One of hip-hop culture"s most influential pioneers, Afrika Bambaataa was the first to articulate an ideology for the emerging youth culture, using the music to illustrate hip-hop"s expansive potential as a global movement. As a DJ and recording artist, Bambaataa embraced every musical genre to establish hip-hop as an aesthetic form based on juxtaposition and appropriation. As a leading spokesman for the hip-hop generation, Bambaataa delineated the four elements of hip-hop as rapping, DJing, breakdancing and graffiti-writing, giving the manifold trends of late seventies minority youth in New York City a definitive coherence.
From his childhood in the Bronx River Projects, Bambaataa was a natural leader and by his early teens he rose to command ranks in the neighborhood’s dominant youth gang. As his focus moved to throwing parties around the neighborhood, he was blessed with an instant following, which only grew as his recognition as the borough’s preeminent DJ became widespread. In 1982, along with his crew of MCs and DJs, the Soul Sonic Force, Bambaataa released “Planet Rock,” one of the most influential early hip-hop songs, which is also credited as one of the leading inspirations for the forthcoming electronic musical genres.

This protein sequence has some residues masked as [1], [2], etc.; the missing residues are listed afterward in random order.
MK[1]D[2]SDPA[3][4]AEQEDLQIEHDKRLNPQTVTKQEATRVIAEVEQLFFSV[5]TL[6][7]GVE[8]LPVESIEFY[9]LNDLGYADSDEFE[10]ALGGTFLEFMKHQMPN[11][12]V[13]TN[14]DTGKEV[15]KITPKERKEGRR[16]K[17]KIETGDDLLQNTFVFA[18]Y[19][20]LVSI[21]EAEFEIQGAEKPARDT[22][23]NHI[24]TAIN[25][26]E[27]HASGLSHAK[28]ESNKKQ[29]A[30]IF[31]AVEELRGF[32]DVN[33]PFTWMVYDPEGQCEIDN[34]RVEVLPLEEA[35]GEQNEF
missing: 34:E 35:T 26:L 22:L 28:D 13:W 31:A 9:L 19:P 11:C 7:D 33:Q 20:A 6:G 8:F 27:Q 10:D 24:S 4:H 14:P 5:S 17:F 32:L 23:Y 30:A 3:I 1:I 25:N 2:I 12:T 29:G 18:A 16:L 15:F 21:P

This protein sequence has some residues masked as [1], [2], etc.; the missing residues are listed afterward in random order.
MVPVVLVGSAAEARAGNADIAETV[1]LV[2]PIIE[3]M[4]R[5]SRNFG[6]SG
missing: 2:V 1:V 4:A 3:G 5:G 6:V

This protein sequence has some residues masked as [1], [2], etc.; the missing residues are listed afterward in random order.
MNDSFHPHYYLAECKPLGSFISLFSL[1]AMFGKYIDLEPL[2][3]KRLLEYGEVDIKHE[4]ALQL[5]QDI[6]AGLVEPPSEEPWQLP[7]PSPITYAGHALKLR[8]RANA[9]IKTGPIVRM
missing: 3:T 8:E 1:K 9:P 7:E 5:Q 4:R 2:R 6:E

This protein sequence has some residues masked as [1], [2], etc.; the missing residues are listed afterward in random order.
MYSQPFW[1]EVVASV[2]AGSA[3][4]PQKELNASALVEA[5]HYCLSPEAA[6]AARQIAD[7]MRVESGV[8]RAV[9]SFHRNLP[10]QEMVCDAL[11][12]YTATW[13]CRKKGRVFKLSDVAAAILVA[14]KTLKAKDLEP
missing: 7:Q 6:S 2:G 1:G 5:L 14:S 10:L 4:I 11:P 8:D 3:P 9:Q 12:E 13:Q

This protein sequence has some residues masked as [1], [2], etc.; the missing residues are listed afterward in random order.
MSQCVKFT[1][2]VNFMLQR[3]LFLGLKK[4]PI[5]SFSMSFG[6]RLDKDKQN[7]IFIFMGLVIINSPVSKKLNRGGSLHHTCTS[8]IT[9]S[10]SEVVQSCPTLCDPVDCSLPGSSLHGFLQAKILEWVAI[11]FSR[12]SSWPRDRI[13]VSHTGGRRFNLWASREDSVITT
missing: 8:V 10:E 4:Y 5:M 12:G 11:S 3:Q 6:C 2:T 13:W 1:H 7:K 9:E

That Afrika Bambaataa’s real name is unknown (though it is often incorrectly sited as Kevin Donovan) speaks to his iconic status in the history of hip-hop. An excavator of mythologies in the creation of his own, Bambaataa named the international hip-hop awareness group which he founded, The Zulu Nation, after the Africans fighting British colonization in the 1964 film Zulu. In his music and his life, Bambaataa linked divergent ideologies into a cultural amalgam that stressed positivity and community, providing a strong social conscience to an African American art form often mislabeled as negative and consumerist.
Jeff Chang, Can"t Stop, Won"t Stop: A History of the Hip-Hop Generation (New York: Picador Press, 2005); Steven Hager, “Afrika Bambaataa’s Hip-Hop” in Raquel Cepeda,